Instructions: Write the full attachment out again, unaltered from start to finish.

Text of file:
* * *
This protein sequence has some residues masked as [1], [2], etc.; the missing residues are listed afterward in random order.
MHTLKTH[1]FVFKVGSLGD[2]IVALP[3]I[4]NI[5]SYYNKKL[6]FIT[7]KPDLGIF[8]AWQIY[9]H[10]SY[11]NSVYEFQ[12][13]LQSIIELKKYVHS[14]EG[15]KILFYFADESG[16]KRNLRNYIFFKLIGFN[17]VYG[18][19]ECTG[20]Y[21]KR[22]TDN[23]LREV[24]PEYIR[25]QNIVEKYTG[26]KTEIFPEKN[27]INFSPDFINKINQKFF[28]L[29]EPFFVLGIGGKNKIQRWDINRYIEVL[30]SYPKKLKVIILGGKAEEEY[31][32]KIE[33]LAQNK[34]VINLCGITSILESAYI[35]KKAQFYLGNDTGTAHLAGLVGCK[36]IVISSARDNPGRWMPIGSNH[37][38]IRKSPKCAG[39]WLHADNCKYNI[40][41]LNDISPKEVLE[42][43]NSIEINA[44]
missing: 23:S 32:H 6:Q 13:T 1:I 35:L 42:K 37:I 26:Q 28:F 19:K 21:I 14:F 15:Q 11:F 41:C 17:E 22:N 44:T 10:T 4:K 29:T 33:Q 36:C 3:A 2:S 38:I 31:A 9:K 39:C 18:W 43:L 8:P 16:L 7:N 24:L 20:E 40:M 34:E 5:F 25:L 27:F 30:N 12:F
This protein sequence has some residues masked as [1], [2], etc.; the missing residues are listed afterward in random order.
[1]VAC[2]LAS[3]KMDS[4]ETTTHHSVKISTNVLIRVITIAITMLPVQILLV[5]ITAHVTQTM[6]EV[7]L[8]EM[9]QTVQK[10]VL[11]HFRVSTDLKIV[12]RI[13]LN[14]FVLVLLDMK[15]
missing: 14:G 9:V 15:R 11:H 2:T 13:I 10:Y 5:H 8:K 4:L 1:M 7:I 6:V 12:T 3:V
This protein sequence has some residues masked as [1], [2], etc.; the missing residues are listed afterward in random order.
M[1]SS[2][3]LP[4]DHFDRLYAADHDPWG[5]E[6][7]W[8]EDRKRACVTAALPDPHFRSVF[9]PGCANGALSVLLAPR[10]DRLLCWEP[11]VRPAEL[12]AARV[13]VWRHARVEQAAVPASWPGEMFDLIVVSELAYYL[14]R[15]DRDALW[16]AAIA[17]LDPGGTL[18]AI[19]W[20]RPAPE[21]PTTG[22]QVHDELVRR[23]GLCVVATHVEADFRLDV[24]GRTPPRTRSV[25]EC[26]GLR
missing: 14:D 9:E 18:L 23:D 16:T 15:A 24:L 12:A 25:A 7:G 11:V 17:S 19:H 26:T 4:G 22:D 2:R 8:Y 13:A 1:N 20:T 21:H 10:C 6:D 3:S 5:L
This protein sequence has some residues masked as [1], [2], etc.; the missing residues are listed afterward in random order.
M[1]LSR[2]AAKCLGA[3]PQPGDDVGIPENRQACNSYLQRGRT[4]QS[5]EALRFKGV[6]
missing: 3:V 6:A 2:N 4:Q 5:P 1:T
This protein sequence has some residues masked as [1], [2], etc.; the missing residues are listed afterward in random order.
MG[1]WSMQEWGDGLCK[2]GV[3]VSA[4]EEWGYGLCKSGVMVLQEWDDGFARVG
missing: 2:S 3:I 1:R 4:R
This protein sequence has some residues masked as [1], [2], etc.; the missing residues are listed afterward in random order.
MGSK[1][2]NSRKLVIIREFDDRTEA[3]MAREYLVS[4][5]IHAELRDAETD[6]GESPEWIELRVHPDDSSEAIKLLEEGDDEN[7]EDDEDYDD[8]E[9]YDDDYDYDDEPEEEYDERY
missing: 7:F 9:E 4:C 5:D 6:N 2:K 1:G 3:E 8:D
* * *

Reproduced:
This protein sequence has some residues masked as [1], [2], etc.; the missing residues are listed afterward in random order.
MHTLKTH[1]FVFKVGSLGD[2]IVALP[3]I[4]NI[5]SYYNKKL[6]FIT[7]KPDLGIF[8]AWQIY[9]H[10]SY[11]NSVYEFQ[12][13]LQSIIELKKYVHS[14]EG[15]KILFYFADESG[16]KRNLRNYIFFKLIGFN[17]VYG[18][19]ECTG[20]Y[21]KR[22]TDN[23]LREV[24]PEYIR[25]QNIVEKYTG[26]KTEIFPEKN[27]INFSPDFINKINQKFF[28]L[29]EPFFVLGIGGKNKIQRWDINRYIEVL[30]SYPKKLKVIILGGKAEEEY[31][32]KIE[33]LAQNK[34]VINLCGITSILESAYI[35]KKAQFYLGNDTGTAHLAGLVGCK[36]IVISSARDNPGRWMPIGSNH[37][38]IRKSPKCAG[39]WLHADNCKYNI[40][41]LNDISPKEVLE[42][43]NSIEINA[44]
missing: 23:S 32:H 6:Q 13:T 1:I 35:L 42:K 37:I 26:Q 28:F 19:K 21:I 14:F 15:Q 11:F 41:C 17:E 22:N 44:T 10:T 4:K 29:T 33:Q 36:C 3:A 2:S 38:I 31:A 9:K 39:C 18:W 43:L 8:P 16:L 7:N 24:L 20:E 40:M 34:E 5:F 25:L 27:F 30:N 12:F
This protein sequence has some residues masked as [1], [2], etc.; the missing residues are listed afterward in random order.
[1]VAC[2]LAS[3]KMDS[4]ETTTHHSVKISTNVLIRVITIAITMLPVQILLV[5]ITAHVTQTM[6]EV[7]L[8]EM[9]QTVQK[10]VL[11]HFRVSTDLKIV[12]RI[13]LN[14]FVLVLLDMK[15]
missing: 14:G 9:V 15:R 11:H 2:T 13:I 10:Y 5:H 8:K 4:L 1:M 7:I 6:V 12:T 3:V
This protein sequence has some residues masked as [1], [2], etc.; the missing residues are listed afterward in random order.
M[1]SS[2][3]LP[4]DHFDRLYAADHDPWG[5]E[6][7]W[8]EDRKRACVTAALPDPHFRSVF[9]PGCANGALSVLLAPR[10]DRLLCWEP[11]VRPAEL[12]AARV[13]VWRHARVEQAAVPASWPGEMFDLIVVSELAYYL[14]R[15]DRDALW[16]AAIA[17]LDPGGTL[18]AI[19]W[20]RPAPE[21]PTTG[22]QVHDELVRR[23]GLCVVATHVEADFRLDV[24]GRTPPRTRSV[25]EC[26]GLR
missing: 14:D 9:E 18:L 23:D 16:T 15:A 24:L 12:A 25:A 7:G 11:V 17:S 19:H 26:T 4:G 22:D 2:R 8:Y 13:A 1:N 20:T 21:H 10:C 6:D 3:S 5:L
This protein sequence has some residues masked as [1], [2], etc.; the missing residues are listed afterward in random order.
M[1]LSR[2]AAKCLGA[3]PQPGDDVGIPENRQACNSYLQRGRT[4]QS[5]EALRFKGV[6]
missing: 3:V 6:A 2:N 4:Q 5:P 1:T
This protein sequence has some residues masked as [1], [2], etc.; the missing residues are listed afterward in random order.
MG[1]WSMQEWGDGLCK[2]GV[3]VSA[4]EEWGYGLCKSGVMVLQEWDDGFARVG
missing: 2:S 3:I 1:R 4:R
This protein sequence has some residues masked as [1], [2], etc.; the missing residues are listed afterward in random order.
MGSK[1][2]NSRKLVIIREFDDRTEA[3]MAREYLVS[4][5]IHAELRDAETD[6]GESPEWIELRVHPDDSSEAIKLLEEGDDEN[7]EDDEDYDD[8]E[9]YDDDYDYDDEPEEEYDERY
missing: 7:F 9:E 4:C 5:D 6:N 2:K 1:G 3:E 8:D